Is there a simple way to drop a column with a constraint?

ttist25
ttist25 used Ask the Experts™
on
Hello,

I'm adding a few BIT columns to an existing table using the following code:
ALTER TABLE MyAwesomeTable ADD MyAwesomeField BIT NOT NULL DEFAULT 0;

Open in new window


The reason for doing this was an assumption that using "DEFAULT 0" when creating the column would be more efficient than something like adding INT columns and setting them all to 0 in an update statement.  

The problem I'm having is that I've learned a new SQL curse word - "CONSTRAINT".

Anyway - I've looked around the web for a bit and see all kinds of crazy stored procedures and what I'm hoping are unnecessarily complicated methods to drop a default constraint.

What I'd like to do is at the top of my script (which will be run manually) is drop and then re-add some BIT columns to an existing table:
-- Drop the columns
ALTER TABLE MyTable DROP COLUMN MyBITColumn1
ALTER TABLE MyTable DROP COLUMN MyBITColumn2
ALTER TABLE MyTable DROP COLUMN MyBITColumn3

-- Readd the columns
ALTER TABLE MyTable ADD MyBITColumn1 BIT NOT NULL DEFAULT 0;
ALTER TABLE MyTable ADD MyBITColumn2 BIT NOT NULL DEFAULT 0;
ALTER TABLE MyTable ADD MyBITColumn3 BIT NOT NULL DEFAULT 0;

Open in new window


Then lather, rinse, repeat as needed.  

Is there a simple way to do this?  

Seems like I should be able to do something like:
ALTER TABLE MyTable DROP CONSTRAINT DEFAULT MyBITColumn1

Or some heavy handed hack like:
ALTER TABLE MyTable DROP MyBITColumn1 /force

Any help will be greatly appreciated.  


Thanks!
Comment
Watch Question

Do more with

Expert Office
EXPERT OFFICE® is a registered trademark of EXPERTS EXCHANGE®
Senior Software Developer
Commented:
You will have to drop the constraint before you drop the column. You have a couple of options to make your life a little easier.

1. Use one of the stored procedures you've found. They're really not that bad. This is one of my favorites.
CREATE PROCEDURE [dbo].[sp_DropColumn]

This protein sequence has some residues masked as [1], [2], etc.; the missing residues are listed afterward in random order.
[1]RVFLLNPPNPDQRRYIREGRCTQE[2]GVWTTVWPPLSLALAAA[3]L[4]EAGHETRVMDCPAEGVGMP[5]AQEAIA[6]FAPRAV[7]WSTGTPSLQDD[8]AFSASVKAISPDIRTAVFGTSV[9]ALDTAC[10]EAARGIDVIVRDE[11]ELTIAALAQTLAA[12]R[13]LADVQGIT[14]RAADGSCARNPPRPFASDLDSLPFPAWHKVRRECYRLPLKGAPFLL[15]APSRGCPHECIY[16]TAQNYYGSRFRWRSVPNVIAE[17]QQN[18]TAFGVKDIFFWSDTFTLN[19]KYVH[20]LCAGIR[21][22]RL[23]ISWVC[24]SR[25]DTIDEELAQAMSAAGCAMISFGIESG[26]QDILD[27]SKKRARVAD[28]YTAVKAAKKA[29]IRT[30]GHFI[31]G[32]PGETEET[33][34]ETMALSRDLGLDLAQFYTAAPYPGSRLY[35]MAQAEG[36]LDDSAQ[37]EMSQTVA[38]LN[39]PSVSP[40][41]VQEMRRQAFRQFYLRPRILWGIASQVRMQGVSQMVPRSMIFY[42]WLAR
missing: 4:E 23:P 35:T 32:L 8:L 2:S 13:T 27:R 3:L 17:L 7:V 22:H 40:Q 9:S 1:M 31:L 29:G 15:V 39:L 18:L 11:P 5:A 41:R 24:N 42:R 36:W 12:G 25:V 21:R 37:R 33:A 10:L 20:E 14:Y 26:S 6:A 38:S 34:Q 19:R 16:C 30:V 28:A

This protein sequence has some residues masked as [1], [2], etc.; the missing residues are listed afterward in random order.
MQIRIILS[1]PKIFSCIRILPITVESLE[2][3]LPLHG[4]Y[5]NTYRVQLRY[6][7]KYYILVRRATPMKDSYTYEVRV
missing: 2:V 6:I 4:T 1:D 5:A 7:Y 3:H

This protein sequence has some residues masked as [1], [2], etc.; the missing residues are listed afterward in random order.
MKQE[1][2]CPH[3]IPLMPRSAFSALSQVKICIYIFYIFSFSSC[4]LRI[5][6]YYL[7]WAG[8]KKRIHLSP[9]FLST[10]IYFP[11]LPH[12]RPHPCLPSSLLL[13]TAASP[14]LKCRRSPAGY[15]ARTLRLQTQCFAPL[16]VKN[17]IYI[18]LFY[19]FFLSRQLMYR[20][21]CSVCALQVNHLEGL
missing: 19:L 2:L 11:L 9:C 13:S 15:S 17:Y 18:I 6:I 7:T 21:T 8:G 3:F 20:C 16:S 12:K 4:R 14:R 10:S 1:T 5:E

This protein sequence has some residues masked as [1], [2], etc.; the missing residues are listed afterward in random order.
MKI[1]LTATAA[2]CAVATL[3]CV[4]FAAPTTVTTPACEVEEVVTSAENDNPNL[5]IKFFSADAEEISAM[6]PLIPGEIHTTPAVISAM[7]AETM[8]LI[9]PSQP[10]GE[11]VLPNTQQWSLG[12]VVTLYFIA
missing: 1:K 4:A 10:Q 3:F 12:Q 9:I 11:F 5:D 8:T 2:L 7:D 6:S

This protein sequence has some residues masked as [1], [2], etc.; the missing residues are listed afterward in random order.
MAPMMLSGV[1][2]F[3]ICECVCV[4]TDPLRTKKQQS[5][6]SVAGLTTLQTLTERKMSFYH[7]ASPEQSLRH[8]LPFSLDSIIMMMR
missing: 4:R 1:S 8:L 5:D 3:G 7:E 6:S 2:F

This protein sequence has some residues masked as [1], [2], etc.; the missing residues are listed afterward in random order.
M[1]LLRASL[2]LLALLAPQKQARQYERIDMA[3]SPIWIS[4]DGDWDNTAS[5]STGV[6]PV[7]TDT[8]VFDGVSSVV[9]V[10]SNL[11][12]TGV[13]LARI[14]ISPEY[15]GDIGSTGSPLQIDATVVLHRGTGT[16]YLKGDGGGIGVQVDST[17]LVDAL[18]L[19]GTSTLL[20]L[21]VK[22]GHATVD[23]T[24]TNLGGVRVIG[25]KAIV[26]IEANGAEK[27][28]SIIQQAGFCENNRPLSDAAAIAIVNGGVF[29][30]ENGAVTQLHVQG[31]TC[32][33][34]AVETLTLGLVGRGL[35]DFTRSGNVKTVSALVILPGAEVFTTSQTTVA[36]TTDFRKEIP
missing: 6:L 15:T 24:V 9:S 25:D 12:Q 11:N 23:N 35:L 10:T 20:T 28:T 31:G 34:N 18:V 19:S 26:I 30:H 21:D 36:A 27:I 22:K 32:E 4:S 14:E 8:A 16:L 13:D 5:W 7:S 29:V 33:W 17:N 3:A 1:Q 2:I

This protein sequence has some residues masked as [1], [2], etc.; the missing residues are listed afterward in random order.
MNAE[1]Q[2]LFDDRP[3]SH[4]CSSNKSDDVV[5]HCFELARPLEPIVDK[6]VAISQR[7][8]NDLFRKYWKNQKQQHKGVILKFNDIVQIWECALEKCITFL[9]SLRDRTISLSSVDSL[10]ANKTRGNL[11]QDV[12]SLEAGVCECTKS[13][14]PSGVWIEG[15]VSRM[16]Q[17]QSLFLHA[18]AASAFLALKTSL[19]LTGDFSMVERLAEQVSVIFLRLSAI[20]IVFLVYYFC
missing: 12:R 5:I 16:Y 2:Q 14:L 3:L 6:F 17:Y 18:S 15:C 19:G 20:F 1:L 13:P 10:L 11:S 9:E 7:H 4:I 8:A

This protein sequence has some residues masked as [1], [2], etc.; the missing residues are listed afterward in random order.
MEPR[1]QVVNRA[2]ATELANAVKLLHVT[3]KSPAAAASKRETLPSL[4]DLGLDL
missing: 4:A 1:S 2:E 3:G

(
    @TableName NVARCHAR(200),
    @ColumnName NVARCHAR(200)
)
AS
BEGIN

    DECLARE @ConstraintName NVARCHAR(200);
    SELECT @ConstraintName = [name]
    FROM [sys].[default_constraints]
    WHERE [parent_object_id] = OBJECT_ID(@TableName)
          AND [parent_column_id] =
          (
              SELECT [column_id]
              FROM [sys].[columns]
              WHERE [name] = @ColumnName
                    AND [object_id] = OBJECT_ID(@TableName)
          );
    IF @ConstraintName IS NOT NULL
        EXEC ('ALTER TABLE ' + @TableName + ' DROP CONSTRAINT ' + @ConstraintName);
    EXEC ('ALTER TABLE ' + @TableName + ' DROP COLUMN ' + @ColumnName);

END

Open in new window

2. Name your constraint when you create the column so it's easy to identify later when you need to drop it. You'd do it like this:
ALTER TABLE MyTable ADD MyBITColumn1 BIT CONSTRAINT [DF_MyBITColumn1] DEFAULT 0 NOT NULL;

Open in new window

Notice I used a simple convention where I named the constraint "DF_<columnname>" so I don't really have to think about it when it comes time to delete the column.

Author

Commented:
Thanks Russ!

I first read your answer and thought - ugh - I can't use an SP for this specific project and then I looked more closely and saw the blurb about naming the constraint.  

Perfect!

Thanks so much!

Do more with

Expert Office
Submit tech questions to Ask the Experts™ at any time to receive solutions, advice, and new ideas from leading industry professionals.

Start 7-Day Free Trial